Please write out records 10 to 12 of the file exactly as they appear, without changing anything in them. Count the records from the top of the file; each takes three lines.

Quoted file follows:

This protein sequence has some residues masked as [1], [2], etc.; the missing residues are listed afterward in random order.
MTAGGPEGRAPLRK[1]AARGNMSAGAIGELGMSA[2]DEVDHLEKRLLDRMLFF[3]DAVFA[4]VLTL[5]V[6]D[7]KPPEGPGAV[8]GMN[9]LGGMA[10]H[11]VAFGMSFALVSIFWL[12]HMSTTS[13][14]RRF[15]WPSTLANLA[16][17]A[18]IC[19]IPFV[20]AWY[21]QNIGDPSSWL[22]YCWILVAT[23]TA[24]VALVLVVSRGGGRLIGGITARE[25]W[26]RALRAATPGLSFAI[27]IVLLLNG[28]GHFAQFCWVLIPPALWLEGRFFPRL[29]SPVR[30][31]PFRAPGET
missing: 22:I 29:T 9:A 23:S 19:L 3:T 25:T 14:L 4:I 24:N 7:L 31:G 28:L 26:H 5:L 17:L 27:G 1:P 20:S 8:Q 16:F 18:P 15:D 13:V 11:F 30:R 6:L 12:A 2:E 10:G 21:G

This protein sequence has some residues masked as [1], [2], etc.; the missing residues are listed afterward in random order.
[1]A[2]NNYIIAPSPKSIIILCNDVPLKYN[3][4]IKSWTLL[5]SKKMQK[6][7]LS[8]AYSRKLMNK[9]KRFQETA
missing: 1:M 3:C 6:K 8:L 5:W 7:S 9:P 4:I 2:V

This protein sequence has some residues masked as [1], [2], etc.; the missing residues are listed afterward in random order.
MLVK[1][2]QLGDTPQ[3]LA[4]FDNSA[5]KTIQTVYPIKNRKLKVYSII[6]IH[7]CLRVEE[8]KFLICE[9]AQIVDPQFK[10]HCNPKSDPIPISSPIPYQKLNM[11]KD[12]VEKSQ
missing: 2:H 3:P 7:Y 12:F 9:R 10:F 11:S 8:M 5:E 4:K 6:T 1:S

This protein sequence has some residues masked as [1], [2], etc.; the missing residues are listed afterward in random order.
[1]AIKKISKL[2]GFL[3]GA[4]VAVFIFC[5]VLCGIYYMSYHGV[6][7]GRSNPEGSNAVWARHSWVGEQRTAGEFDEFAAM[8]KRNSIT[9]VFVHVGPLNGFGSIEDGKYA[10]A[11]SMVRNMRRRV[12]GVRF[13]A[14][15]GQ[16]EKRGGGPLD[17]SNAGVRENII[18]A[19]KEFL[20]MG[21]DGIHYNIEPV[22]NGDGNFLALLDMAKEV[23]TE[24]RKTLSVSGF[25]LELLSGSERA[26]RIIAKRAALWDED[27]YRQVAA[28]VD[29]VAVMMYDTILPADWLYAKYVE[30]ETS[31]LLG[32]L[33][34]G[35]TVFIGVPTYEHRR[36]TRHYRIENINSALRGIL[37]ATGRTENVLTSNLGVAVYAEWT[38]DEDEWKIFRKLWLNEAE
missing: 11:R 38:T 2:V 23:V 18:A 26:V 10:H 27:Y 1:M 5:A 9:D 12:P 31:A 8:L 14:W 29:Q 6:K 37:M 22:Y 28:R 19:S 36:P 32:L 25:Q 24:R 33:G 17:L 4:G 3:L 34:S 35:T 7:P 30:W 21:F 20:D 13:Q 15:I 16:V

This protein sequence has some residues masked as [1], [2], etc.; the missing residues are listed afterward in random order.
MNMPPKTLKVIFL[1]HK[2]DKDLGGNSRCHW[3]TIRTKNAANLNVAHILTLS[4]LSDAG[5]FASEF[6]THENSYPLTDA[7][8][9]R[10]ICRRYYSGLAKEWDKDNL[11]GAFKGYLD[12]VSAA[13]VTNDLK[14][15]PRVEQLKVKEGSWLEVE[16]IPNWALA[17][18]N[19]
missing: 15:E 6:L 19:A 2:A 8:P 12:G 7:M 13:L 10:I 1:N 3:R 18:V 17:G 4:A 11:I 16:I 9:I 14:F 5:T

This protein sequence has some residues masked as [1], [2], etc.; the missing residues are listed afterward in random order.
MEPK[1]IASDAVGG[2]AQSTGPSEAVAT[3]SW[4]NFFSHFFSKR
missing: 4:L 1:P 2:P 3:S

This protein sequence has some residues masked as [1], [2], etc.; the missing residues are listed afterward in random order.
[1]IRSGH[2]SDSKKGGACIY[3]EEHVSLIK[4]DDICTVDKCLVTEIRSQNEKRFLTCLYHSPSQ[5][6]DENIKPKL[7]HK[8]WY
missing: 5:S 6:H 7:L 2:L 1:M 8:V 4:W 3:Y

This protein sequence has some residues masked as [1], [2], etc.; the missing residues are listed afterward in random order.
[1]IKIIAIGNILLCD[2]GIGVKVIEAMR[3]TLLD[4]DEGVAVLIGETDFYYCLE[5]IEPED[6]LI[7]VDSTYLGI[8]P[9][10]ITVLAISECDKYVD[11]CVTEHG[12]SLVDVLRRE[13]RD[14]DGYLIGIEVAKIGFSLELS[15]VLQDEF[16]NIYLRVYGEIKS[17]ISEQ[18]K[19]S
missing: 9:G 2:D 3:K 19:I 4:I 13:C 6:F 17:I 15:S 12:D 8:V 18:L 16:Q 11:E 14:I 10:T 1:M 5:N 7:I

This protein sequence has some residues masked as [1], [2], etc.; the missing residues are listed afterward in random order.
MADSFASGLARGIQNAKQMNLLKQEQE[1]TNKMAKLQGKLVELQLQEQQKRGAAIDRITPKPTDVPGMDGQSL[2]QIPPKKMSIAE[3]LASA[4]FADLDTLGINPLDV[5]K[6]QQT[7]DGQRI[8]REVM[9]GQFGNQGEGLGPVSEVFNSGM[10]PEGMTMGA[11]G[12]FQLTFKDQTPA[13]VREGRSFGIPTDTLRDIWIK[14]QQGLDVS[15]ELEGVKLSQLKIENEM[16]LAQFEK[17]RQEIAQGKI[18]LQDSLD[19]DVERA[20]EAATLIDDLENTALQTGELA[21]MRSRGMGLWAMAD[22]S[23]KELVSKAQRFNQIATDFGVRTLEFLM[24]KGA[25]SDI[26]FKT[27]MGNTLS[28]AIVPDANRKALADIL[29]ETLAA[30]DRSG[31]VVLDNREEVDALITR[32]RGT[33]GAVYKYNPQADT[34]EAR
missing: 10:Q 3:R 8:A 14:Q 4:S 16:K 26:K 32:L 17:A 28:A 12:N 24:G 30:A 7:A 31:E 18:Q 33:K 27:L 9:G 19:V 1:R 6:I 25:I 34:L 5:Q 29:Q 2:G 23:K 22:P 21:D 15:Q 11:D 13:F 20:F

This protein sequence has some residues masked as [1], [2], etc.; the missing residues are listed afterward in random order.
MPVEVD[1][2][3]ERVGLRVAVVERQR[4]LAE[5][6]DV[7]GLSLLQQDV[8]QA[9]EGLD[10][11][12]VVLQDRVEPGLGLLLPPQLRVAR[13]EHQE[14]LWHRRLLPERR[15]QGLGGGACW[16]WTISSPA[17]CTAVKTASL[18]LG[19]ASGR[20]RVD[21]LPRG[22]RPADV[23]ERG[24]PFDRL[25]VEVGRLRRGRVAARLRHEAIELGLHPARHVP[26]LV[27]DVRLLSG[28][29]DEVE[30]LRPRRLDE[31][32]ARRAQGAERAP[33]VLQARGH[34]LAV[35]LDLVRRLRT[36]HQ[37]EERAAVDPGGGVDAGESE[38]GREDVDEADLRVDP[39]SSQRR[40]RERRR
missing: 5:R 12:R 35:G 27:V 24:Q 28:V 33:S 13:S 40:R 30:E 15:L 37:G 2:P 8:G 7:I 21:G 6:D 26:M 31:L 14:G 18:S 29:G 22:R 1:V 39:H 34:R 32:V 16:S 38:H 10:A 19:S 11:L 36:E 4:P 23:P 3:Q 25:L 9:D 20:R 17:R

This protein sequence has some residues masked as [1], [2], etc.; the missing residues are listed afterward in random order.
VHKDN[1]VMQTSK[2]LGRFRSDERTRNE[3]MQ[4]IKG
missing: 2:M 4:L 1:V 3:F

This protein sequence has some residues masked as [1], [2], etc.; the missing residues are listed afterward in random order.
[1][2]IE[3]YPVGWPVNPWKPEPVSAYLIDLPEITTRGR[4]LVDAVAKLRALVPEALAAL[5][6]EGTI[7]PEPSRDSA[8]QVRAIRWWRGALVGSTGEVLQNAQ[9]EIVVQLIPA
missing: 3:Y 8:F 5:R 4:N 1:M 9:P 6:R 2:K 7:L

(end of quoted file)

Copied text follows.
This protein sequence has some residues masked as [1], [2], etc.; the missing residues are listed afterward in random order.
MPVEVD[1][2][3]ERVGLRVAVVERQR[4]LAE[5][6]DV[7]GLSLLQQDV[8]QA[9]EGLD[10][11][12]VVLQDRVEPGLGLLLPPQLRVAR[13]EHQE[14]LWHRRLLPERR[15]QGLGGGACW[16]WTISSPA[17]CTAVKTASL[18]LG[19]ASGR[20]RVD[21]LPRG[22]RPADV[23]ERG[24]PFDRL[25]VEVGRLRRGRVAARLRHEAIELGLHPARHVP[26]LV[27]DVRLLSG[28][29]DEVE[30]LRPRRLDE[31][32]ARRAQGAERAP[33]VLQARGH[34]LAV[35]LDLVRRLRT[36]HQ[37]EERAAVDPGGGVDAGESE[38]GREDVDEADLRVDP[39]SSQRR[40]RERRR
missing: 5:R 12:R 35:G 27:V 24:Q 28:V 33:S 13:S 40:R 30:E 15:L 37:G 2:P 8:G 7:I 21:G 6:D 26:M 31:L 14:G 18:S 29:G 22:R 1:V 39:H 34:R 32:V 16:S 38:H 10:A 19:S 11:L 36:E 4:P 23:P 3:Q 25:L 9:D 20:R 17:R

This protein sequence has some residues masked as [1], [2], etc.; the missing residues are listed afterward in random order.
VHKDN[1]VMQTSK[2]LGRFRSDERTRNE[3]MQ[4]IKG
missing: 2:M 4:L 1:V 3:F

This protein sequence has some residues masked as [1], [2], etc.; the missing residues are listed afterward in random order.
[1][2]IE[3]YPVGWPVNPWKPEPVSAYLIDLPEITTRGR[4]LVDAVAKLRALVPEALAAL[5][6]EGTI[7]PEPSRDSA[8]QVRAIRWWRGALVGSTGEVLQNAQ[9]EIVVQLIPA
missing: 3:Y 8:F 5:R 4:N 1:M 9:P 6:R 2:K 7:L